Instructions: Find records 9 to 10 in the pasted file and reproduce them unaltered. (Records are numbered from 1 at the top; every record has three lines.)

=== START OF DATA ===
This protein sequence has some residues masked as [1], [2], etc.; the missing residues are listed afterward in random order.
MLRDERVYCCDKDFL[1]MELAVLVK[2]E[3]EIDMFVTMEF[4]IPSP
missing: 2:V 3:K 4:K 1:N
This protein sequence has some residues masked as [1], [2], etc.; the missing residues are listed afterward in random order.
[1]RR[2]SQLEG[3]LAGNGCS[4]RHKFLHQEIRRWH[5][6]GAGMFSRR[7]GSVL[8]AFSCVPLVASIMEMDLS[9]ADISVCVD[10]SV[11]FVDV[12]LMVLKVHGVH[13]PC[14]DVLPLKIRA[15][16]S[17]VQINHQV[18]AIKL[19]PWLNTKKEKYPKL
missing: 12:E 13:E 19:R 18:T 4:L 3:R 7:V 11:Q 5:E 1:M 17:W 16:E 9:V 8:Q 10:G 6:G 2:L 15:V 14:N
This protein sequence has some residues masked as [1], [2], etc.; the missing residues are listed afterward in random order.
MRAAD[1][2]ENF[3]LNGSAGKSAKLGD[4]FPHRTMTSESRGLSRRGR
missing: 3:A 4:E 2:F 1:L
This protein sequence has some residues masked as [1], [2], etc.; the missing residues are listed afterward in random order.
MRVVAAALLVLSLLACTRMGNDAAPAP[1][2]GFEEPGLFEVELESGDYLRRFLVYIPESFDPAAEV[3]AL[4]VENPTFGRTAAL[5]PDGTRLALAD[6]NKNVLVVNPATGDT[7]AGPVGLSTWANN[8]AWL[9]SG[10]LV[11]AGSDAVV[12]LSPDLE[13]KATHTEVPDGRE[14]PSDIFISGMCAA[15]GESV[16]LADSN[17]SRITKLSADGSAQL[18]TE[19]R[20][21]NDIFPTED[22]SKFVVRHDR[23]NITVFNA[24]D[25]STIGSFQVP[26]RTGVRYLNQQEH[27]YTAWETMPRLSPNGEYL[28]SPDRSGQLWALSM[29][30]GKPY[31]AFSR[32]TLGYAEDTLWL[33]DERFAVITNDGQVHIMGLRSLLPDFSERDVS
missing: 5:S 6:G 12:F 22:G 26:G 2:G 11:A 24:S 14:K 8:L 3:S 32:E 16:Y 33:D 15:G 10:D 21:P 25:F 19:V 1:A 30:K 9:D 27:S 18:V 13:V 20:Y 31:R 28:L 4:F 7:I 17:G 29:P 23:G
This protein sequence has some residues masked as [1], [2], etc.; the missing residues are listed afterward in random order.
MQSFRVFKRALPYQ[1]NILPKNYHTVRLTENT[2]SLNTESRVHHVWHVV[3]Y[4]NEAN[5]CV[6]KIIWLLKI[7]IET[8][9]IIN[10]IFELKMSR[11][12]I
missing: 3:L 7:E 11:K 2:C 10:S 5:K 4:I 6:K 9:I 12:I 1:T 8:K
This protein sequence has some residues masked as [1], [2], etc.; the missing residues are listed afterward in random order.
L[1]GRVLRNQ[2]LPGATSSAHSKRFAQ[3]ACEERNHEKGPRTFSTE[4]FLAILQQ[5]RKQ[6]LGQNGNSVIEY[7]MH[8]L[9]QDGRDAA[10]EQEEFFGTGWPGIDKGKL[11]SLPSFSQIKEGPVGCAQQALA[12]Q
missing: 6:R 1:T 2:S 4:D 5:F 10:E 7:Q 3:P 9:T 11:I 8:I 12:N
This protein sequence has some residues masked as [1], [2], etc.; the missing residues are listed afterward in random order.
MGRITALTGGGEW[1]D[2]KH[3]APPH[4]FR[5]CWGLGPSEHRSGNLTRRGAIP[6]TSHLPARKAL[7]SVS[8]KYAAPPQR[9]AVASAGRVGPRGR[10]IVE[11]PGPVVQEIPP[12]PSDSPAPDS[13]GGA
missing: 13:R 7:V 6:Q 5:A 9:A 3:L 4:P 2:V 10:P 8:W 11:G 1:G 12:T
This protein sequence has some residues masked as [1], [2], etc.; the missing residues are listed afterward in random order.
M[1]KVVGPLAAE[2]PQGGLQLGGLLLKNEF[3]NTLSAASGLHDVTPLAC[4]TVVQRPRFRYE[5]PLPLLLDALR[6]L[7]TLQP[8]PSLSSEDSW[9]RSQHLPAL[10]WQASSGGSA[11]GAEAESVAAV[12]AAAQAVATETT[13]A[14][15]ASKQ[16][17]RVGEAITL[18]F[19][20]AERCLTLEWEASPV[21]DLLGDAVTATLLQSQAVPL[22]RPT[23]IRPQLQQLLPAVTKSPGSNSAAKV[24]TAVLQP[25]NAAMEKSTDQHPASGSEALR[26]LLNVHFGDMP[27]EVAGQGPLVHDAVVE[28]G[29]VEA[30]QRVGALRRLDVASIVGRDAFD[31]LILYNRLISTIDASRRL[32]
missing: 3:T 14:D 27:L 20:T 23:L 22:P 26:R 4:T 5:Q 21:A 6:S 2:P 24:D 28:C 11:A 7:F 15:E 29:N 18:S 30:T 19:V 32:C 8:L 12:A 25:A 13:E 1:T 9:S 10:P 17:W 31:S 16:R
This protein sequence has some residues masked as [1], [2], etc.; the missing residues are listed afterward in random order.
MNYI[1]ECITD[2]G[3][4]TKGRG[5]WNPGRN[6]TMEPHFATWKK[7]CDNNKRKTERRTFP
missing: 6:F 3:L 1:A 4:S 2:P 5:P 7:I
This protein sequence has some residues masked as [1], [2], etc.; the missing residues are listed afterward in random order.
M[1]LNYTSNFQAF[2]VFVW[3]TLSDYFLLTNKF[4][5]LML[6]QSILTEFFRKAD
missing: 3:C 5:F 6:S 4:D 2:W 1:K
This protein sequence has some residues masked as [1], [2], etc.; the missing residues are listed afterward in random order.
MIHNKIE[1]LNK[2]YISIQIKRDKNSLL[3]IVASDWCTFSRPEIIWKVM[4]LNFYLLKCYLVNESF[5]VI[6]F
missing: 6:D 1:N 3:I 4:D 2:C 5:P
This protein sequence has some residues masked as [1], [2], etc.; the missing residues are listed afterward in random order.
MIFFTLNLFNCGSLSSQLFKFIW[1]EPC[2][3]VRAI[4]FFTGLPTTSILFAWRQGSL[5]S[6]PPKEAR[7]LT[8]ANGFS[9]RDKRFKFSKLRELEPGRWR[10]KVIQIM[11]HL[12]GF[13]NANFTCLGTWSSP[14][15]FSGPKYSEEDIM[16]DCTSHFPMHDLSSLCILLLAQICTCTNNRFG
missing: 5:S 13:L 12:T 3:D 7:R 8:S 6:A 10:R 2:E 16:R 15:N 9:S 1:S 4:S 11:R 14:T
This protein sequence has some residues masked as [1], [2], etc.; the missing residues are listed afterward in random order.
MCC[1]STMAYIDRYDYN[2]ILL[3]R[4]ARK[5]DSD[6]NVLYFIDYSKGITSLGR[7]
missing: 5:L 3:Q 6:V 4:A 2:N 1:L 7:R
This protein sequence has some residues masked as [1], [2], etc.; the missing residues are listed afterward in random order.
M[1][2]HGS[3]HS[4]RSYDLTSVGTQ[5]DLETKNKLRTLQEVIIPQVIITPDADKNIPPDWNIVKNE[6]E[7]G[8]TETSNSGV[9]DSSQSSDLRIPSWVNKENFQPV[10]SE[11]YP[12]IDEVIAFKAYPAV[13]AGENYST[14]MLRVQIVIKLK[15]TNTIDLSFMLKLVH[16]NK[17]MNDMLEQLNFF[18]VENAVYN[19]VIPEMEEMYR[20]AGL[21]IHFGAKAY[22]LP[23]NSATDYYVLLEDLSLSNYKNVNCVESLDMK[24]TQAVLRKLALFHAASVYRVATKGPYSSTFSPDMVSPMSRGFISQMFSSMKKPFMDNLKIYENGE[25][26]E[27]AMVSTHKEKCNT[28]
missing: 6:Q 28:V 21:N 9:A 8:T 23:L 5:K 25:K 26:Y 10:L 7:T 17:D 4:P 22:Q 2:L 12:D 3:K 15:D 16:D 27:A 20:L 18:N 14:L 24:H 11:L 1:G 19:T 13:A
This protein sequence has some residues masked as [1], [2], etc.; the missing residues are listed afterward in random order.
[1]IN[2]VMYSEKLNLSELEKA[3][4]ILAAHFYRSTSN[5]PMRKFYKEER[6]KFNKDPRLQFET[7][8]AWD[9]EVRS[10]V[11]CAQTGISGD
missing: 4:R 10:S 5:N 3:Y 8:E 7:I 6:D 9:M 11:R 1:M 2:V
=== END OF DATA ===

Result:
This protein sequence has some residues masked as [1], [2], etc.; the missing residues are listed afterward in random order.
MNYI[1]ECITD[2]G[3][4]TKGRG[5]WNPGRN[6]TMEPHFATWKK[7]CDNNKRKTERRTFP
missing: 6:F 3:L 1:A 4:S 2:P 5:P 7:I
This protein sequence has some residues masked as [1], [2], etc.; the missing residues are listed afterward in random order.
M[1]LNYTSNFQAF[2]VFVW[3]TLSDYFLLTNKF[4][5]LML[6]QSILTEFFRKAD
missing: 3:C 5:F 6:S 4:D 2:W 1:K